The younger two generations are some of the hardest working, but how they choose to deploy that discretionary work is different. They aren’t willing to naively give that work to employers without some benefit to them. Instead, over 50% have started their own business or are doing a side hustle to not be dependent upon their employers as a single source of income.
Experience leading people is not enough for navigating five generations in the workplace. Leaders need foundational people skills to be able to effectively motivate, engage, and develop high-performing teams across five generations. People at all levels of the firm need to “flex in” to one another. Everyone, leaders and employees alike, needs to understand what motivates each generation and be willing to flex their approach accordingly. If we all do that, we can harness the power of the multi-generational workforce instead of solely experiencing the pain.
But wait, there’s more.

Flexible Work

One major outcome of the pandemic is the acceptance and continued growth of flexible work. Whether that flexibility is fully remote work, hybrid work, the four-day and ten-hour work week, or many other iterations, flexible work is here to stay. The cat is out of the bag and it isn’t going back in.
Leading people in a flexible work environment requires a more fully developed set of power skills. Trust with check-ins versus “eyes on” oversight. Outcomes with output as an indicator versus solely output. Intentional outreach and relationship building versus the convenience of in-person “fly by” interactions. The list goes on.
Given most A/E/C leaders didn’t “grow up” in their careers with flexible work as an option, they have limited experience in navigating this ever-evolving reality. Without foundational power skills to understand and navigate our own emotions and mindset, much less those of others, many leaders are struggling. Comfort zones want to dictate everyone return to how things operated and how we worked in 2019. Instead, we need leaders to evolve with the new reality, demonstrate a growth mindset, and create space for all of us to build up our emotional intelligence and power-skill muscles.

What to do

Foundational people skills and emotional intelligence (EQ) are key to effectively navigating the perfect storm of generational shifts and flexible work to turn the impact of the numbers in your firm’s favor.
Before you book that training day, though, it is important to understand that developing EQ and power skills is a marathon, not a sprint. No one starts running today and will run a marathon tomorrow. It requires training. The same can be said for developing power skills. Here are a few tips:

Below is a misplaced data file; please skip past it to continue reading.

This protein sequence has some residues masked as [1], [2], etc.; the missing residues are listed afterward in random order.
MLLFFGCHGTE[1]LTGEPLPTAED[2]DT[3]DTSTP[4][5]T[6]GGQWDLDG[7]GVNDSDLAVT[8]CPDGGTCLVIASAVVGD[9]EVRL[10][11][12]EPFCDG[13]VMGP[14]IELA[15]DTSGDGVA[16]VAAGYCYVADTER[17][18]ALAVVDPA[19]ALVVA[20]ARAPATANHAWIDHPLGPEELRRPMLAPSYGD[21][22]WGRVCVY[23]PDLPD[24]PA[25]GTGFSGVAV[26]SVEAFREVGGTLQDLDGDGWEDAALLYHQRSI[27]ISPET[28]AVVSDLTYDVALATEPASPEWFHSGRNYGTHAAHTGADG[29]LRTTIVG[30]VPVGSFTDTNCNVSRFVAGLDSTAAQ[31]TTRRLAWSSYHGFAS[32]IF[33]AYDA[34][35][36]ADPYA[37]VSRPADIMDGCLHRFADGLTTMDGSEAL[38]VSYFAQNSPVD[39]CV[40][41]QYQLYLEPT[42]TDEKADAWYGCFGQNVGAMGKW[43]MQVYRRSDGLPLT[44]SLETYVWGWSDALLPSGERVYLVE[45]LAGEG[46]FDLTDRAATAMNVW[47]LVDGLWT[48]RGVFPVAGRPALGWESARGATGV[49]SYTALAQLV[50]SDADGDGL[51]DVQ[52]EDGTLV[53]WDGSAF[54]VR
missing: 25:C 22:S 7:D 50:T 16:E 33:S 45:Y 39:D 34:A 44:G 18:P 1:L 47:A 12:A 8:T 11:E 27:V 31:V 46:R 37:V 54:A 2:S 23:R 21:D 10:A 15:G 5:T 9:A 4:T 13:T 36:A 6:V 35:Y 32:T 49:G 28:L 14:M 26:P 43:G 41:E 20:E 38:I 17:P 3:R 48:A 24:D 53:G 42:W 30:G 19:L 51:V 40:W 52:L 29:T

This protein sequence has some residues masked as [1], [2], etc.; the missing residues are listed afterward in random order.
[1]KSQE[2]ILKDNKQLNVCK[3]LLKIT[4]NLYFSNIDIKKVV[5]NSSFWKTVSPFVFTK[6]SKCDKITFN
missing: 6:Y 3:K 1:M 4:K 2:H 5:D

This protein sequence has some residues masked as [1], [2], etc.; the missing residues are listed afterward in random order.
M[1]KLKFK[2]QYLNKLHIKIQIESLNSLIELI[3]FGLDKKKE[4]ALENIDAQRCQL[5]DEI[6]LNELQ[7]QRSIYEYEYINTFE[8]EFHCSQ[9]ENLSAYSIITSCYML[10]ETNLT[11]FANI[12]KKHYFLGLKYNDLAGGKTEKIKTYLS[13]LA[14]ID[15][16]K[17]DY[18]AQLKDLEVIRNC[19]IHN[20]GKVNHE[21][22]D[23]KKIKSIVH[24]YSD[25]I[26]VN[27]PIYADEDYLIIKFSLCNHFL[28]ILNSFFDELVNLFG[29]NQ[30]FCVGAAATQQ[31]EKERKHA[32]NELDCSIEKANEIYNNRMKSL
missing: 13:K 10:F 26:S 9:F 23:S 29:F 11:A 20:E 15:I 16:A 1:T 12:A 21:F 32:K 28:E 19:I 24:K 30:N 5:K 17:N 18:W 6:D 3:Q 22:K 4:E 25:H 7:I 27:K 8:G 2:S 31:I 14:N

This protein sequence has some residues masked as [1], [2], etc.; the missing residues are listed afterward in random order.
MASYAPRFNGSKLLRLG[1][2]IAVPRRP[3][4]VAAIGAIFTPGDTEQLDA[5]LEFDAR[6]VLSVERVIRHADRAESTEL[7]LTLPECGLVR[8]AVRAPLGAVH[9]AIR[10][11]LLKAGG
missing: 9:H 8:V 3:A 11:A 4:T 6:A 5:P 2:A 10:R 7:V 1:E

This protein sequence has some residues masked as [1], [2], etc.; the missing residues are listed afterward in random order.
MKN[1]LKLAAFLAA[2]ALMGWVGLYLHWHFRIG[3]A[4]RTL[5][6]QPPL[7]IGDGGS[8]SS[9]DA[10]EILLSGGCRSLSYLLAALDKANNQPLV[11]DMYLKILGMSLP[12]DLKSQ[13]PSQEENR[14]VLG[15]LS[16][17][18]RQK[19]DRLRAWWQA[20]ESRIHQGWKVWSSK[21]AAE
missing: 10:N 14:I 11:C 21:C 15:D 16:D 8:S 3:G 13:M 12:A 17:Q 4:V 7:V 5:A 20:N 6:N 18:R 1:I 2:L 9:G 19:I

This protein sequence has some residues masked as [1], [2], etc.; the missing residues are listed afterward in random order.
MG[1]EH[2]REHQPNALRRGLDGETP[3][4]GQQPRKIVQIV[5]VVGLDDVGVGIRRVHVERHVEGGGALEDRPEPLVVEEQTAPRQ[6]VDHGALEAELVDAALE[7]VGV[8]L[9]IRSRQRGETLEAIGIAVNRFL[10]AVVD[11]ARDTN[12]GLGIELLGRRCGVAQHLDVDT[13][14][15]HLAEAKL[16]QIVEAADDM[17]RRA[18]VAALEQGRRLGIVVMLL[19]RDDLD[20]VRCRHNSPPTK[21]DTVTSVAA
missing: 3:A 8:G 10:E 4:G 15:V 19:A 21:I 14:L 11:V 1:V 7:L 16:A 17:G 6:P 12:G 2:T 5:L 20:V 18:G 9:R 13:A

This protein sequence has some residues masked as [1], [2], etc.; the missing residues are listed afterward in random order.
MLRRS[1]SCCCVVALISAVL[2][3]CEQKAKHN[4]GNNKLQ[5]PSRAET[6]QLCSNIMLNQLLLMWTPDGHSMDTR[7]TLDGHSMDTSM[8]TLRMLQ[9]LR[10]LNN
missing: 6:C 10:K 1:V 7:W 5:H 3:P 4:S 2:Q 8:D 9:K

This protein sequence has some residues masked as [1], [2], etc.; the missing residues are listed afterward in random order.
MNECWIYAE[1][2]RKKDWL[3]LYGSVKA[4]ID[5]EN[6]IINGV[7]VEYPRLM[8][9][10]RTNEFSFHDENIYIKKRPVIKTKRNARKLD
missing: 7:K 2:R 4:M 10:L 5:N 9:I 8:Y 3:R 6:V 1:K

Look for development that provides for bite-sized training over time versus drinking from the firehose in a few sittings. Neuroscience proves this is much more effective for learning.
Ensure practical application of the content through experiential learning to embed, retain, and build skills. If it is just concepts with no immediate hands-on application, it won’t stick.
Hire people or solutions with real-world experience in leading teams. While theories and tools are nice, there are entirely too many development solutions that are taught by people with an intellectual understanding of leading teams, even PhDs, versus real-world applications.
Create a safe space. No one likes to feel like they aren’t good at something, particularly high performers. The reality is that none of us are good at something when we first start. It is vital to create a space where people feel comfortable being awkward as they try new things and, over time, get more proficient.
Provide support. When learning new skills and navigating the complexity of human beings, leaders need support to ask questions, be coached, and role-play. Ideally, this support should be provided for a year to help them navigate a full business and talent cycle.
It is possible to navigate this perfect storm. What won’t work is doing what we’ve always done.
A/E/C firms have learned how to incorporate technology into their work as compared to twenty years ago. It was awkward at first. It is still awkward when new systems are implemented or new technologies are incorporated! So why do it? To remain competitive in the marketplace.
Those A/E/C firms that successfully build the power skills of their leaders to navigate the perfect storm are the ones who will be the most competitive. They will be able to attract the talent they need to serve their clients. They will retain organizational knowledge of projects and client work as their best employees choose to stay and grow their careers. They will come up with the most compelling, innovative, and effective solutions because they are creating a work environment where power skills allow people to show up as the best version of themselves. Just as individuals with power skills have career longevity, firms with power skills will have industry longevity to navigate this perfect storm and any others that come along.
Heather Polivka is the Founder and CEO of Awesome People Leaders, a neuro-science-based manager development experience focusing on EQ, healthy work behaviors, inclusion & belonging, and power skills for STEM industries. Awesome People Leaders (APL) was recently named to Inc Magazine’s 2023 Power Partners list as one of the best B2B providers for small and mid-sized businesses.
Connect with Heather on